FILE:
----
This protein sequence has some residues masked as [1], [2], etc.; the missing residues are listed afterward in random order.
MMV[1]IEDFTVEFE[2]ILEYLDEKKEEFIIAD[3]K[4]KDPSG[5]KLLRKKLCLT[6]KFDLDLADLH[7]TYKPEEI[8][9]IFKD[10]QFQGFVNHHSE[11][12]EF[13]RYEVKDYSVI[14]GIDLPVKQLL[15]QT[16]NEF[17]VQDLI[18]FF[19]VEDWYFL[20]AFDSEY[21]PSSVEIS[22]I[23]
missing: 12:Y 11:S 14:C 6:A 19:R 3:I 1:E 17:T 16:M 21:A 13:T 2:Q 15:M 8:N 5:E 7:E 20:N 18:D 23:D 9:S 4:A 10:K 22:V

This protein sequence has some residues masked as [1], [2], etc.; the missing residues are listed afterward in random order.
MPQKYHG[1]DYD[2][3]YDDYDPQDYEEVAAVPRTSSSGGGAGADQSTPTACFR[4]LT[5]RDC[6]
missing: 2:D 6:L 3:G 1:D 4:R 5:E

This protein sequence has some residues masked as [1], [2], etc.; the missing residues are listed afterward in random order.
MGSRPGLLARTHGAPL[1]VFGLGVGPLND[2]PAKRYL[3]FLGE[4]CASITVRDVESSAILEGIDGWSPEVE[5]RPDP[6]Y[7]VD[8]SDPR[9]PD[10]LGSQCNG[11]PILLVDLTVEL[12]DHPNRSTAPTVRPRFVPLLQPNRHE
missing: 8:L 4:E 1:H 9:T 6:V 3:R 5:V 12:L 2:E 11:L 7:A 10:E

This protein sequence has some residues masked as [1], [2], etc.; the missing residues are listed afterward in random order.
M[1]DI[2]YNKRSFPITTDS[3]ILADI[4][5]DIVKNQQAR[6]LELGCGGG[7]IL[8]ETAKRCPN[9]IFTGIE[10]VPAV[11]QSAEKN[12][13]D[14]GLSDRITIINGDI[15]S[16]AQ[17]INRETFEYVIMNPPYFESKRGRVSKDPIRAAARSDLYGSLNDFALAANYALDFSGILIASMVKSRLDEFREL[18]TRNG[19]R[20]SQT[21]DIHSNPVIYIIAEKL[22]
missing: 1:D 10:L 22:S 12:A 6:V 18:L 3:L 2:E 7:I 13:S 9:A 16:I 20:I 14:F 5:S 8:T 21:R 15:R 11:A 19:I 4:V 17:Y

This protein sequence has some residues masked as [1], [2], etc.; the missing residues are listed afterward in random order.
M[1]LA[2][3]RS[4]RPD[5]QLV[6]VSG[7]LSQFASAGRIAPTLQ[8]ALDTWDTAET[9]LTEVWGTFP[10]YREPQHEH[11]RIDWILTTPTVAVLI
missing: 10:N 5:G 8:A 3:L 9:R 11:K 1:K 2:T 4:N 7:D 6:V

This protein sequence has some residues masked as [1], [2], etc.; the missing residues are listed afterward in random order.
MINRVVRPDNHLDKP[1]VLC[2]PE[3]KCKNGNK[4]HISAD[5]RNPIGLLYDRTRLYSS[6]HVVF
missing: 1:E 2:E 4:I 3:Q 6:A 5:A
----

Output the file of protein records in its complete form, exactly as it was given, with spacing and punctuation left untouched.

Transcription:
This protein sequence has some residues masked as [1], [2], etc.; the missing residues are listed afterward in random order.
MMV[1]IEDFTVEFE[2]ILEYLDEKKEEFIIAD[3]K[4]KDPSG[5]KLLRKKLCLT[6]KFDLDLADLH[7]TYKPEEI[8][9]IFKD[10]QFQGFVNHHSE[11][12]EF[13]RYEVKDYSVI[14]GIDLPVKQLL[15]QT[16]NEF[17]VQDLI[18]FF[19]VEDWYFL[20]AFDSEY[21]PSSVEIS[22]I[23]
missing: 12:Y 11:S 14:C 6:A 19:R 3:I 1:E 17:T 16:M 21:A 13:T 2:Q 15:M 8:N 5:E 7:E 20:N 18:D 23:D 9:S 4:A 10:K 22:V

This protein sequence has some residues masked as [1], [2], etc.; the missing residues are listed afterward in random order.
MPQKYHG[1]DYD[2][3]YDDYDPQDYEEVAAVPRTSSSGGGAGADQSTPTACFR[4]LT[5]RDC[6]
missing: 2:D 6:L 3:G 1:D 4:R 5:E

This protein sequence has some residues masked as [1], [2], etc.; the missing residues are listed afterward in random order.
MGSRPGLLARTHGAPL[1]VFGLGVGPLND[2]PAKRYL[3]FLGE[4]CASITVRDVESSAILEGIDGWSPEVE[5]RPDP[6]Y[7]VD[8]SDPR[9]PD[10]LGSQCNG[11]PILLVDLTVEL[12]DHPNRSTAPTVRPRFVPLLQPNRHE
missing: 8:L 4:E 1:H 9:T 6:V 3:R 5:V 12:L 2:E 11:L 7:A 10:E

This protein sequence has some residues masked as [1], [2], etc.; the missing residues are listed afterward in random order.
M[1]DI[2]YNKRSFPITTDS[3]ILADI[4][5]DIVKNQQAR[6]LELGCGGG[7]IL[8]ETAKRCPN[9]IFTGIE[10]VPAV[11]QSAEKN[12][13]D[14]GLSDRITIINGDI[15]S[16]AQ[17]INRETFEYVIMNPPYFESKRGRVSKDPIRAAARSDLYGSLNDFALAANYALDFSGILIASMVKSRLDEFREL[18]TRNG[19]R[20]SQT[21]DIHSNPVIYIIAEKL[22]
missing: 1:D 10:L 22:S 12:A 6:V 18:L 3:L 2:E 7:I 13:S 9:A 16:I 20:I 14:F 5:S 8:T 21:R 15:R 11:A 19:I 4:V 17:Y

This protein sequence has some residues masked as [1], [2], etc.; the missing residues are listed afterward in random order.
M[1]LA[2][3]RS[4]RPD[5]QLV[6]VSG[7]LSQFASAGRIAPTLQ[8]ALDTWDTAET[9]LTEVWGTFP[10]YREPQHEH[11]RIDWILTTPTVAVLI
missing: 10:N 5:G 8:A 3:L 9:R 11:K 1:K 2:T 4:N 7:D 6:V

This protein sequence has some residues masked as [1], [2], etc.; the missing residues are listed afterward in random order.
MINRVVRPDNHLDKP[1]VLC[2]PE[3]KCKNGNK[4]HISAD[5]RNPIGLLYDRTRLYSS[6]HVVF
missing: 1:E 2:E 4:I 3:Q 6:A 5:A